With a slight shake of his head, Arthur brought himself back to the present. Merlin had only allowed him to stay in the cavern for a few moments, but the impressions and feelings that had gone through him during that time had stayed with him his whole life.
Now his feet easily found the path that he had traversed only once all those centuries ago, even in the darkness that was growing steadily deeper as they left the entrance further and further behind. Soon his boots thudded softly on stone instead of sand. Behind him he heard the clicks of six sets of claws.
"I don't suppose you thought to bring a torch?" Griff called suddenly, after stubbing his claw for the fourth or fifth time.
"Which kind? A real torch or one of those metal cylinders with a glass flame?"
"Either would be nice right about now," Griff answered, and launched into a string of curses as he nearly tripped over some bit of debris.
"Merlin left a supply of torches a bit further ahead."
"Oh come on, they'd be dust by now," Griff called incredulously. In answer, Arthur slid one hand along the floor for a moment until he encountered an oblong box with no lid. Reaching in, his hand closed around a smooth wooden shaft that still smelled faintly of pitch. As soon as he hefted it up, the torch flared to life, casting a warm yellow glow throughout the cave.
"I say! That's rather clever," his comrade whistled admiringly, at last able to see. Gargoyle night vision was a good deal better than any mere human's, but even a gargoyle's vision was useless in total darkness.
Finally granted some true light, the trio's pace was much improved as Arthur led them through endless twists and turns and passageways until Griff was almost dizzy. Cavall, in wonderful canine ignorance, paid little attention to their winding path. Later, of course, he would probably be able to find his way better than either of them, but for now he was content to meander along at Arthur's side.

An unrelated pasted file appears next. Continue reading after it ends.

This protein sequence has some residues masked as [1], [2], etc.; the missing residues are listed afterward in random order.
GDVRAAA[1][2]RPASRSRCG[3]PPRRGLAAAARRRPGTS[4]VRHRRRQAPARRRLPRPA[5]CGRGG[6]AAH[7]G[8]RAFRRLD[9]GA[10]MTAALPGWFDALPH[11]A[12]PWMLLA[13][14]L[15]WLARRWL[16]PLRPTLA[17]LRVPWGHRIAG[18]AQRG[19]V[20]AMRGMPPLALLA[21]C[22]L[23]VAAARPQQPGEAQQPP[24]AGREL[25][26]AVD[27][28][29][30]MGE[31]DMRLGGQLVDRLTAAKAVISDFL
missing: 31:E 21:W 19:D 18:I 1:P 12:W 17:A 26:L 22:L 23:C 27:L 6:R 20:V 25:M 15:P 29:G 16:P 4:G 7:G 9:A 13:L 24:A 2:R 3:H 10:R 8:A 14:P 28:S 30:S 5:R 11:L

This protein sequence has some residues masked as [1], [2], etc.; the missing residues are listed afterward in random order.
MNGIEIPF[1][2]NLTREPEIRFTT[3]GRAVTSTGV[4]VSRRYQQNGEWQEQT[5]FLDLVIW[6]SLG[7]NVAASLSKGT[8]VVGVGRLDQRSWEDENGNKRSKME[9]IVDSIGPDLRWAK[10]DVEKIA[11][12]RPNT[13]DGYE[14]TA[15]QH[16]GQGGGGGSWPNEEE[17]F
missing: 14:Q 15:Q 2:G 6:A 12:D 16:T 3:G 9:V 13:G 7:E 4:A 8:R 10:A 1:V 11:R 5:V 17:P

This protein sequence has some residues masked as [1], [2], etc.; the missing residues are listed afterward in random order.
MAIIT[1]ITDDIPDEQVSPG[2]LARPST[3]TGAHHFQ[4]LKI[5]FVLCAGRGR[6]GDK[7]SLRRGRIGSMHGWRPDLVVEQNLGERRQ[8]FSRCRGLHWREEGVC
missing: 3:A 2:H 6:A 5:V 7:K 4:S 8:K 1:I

"Not much farther now, the door is just around this next bend." Arthur announced at last. They had been down in the caverns for hours, dawn could not be far off. Arthur felt a surge of excitement as they neared the end of the tunnels. It was the same in all the places they had searched. Anywhere Merlin might be, whenever they neared it, he'd feel it. Of course, all those other times he had been sorely disappointed, but Arthur could not dampen the small ember of hope, could not silence the small voice that whispered maybe, just maybe this time would be different, this time they would find his mentor.
He rounded the last corner and came upon the ancient oaken door that so long ago Merlin himself had stood before. At any other place in the world, the hinges would be small piles of rusty dust by now, and the door completely gone, but this whole area was protected by powerful magic. The door still stood, the strange runes still as fresh as the day they had been carved. Arthur placed his torch in the brass holder fixed to the stone wall for that purpose and waited for Griff and Cavall to catch up. Cavall, upon appearing, immediately loped up to him and shoved his large head under Arthur's arm, rumbling softly deep in his throat, then sniffed at the door curiously.